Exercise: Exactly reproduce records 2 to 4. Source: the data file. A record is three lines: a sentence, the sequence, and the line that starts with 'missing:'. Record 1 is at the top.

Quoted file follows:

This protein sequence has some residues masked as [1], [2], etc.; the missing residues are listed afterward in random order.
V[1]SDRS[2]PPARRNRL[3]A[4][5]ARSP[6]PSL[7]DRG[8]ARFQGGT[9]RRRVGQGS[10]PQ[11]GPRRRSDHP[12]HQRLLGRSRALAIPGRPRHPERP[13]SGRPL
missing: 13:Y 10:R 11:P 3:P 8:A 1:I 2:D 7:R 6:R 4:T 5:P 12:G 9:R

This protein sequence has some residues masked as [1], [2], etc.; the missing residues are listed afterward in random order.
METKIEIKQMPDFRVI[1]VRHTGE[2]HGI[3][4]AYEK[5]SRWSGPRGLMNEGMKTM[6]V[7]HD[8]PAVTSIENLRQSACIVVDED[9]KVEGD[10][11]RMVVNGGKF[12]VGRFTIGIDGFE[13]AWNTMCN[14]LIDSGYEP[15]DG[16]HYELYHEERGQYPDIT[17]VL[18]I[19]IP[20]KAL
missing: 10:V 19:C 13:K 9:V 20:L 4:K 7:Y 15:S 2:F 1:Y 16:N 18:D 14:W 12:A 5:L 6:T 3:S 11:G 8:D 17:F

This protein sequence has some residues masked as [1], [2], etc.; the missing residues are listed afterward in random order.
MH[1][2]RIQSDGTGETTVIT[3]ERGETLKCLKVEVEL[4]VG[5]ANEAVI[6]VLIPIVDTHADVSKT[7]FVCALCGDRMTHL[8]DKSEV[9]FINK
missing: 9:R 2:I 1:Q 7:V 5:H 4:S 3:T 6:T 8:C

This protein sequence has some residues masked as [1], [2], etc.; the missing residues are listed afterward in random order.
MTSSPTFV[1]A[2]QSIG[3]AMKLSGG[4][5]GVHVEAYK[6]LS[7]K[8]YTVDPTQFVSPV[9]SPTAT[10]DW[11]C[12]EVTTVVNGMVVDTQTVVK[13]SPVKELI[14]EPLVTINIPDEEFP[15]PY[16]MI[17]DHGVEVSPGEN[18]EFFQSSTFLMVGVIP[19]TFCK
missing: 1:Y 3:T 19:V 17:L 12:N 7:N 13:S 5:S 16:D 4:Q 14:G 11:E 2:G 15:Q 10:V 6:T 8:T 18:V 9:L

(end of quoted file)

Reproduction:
This protein sequence has some residues masked as [1], [2], etc.; the missing residues are listed afterward in random order.
METKIEIKQMPDFRVI[1]VRHTGE[2]HGI[3][4]AYEK[5]SRWSGPRGLMNEGMKTM[6]V[7]HD[8]PAVTSIENLRQSACIVVDED[9]KVEGD[10][11]RMVVNGGKF[12]VGRFTIGIDGFE[13]AWNTMCN[14]LIDSGYEP[15]DG[16]HYELYHEERGQYPDIT[17]VL[18]I[19]IP[20]KAL
missing: 10:V 19:C 13:K 9:V 20:L 4:K 7:Y 15:S 2:F 1:Y 16:N 18:D 14:W 12:A 5:L 6:T 3:S 11:G 8:D 17:F

This protein sequence has some residues masked as [1], [2], etc.; the missing residues are listed afterward in random order.
MH[1][2]RIQSDGTGETTVIT[3]ERGETLKCLKVEVEL[4]VG[5]ANEAVI[6]VLIPIVDTHADVSKT[7]FVCALCGDRMTHL[8]DKSEV[9]FINK
missing: 9:R 2:I 1:Q 7:V 5:H 4:S 3:T 6:T 8:C

This protein sequence has some residues masked as [1], [2], etc.; the missing residues are listed afterward in random order.
MTSSPTFV[1]A[2]QSIG[3]AMKLSGG[4][5]GVHVEAYK[6]LS[7]K[8]YTVDPTQFVSPV[9]SPTAT[10]DW[11]C[12]EVTTVVNGMVVDTQTVVK[13]SPVKELI[14]EPLVTINIPDEEFP[15]PY[16]MI[17]DHGVEVSPGEN[18]EFFQSSTFLMVGVIP[19]TFCK
missing: 1:Y 3:T 19:V 17:L 12:N 7:N 13:S 5:S 16:D 4:Q 14:G 11:E 2:G 15:Q 10:V 6:T 8:T 18:V 9:L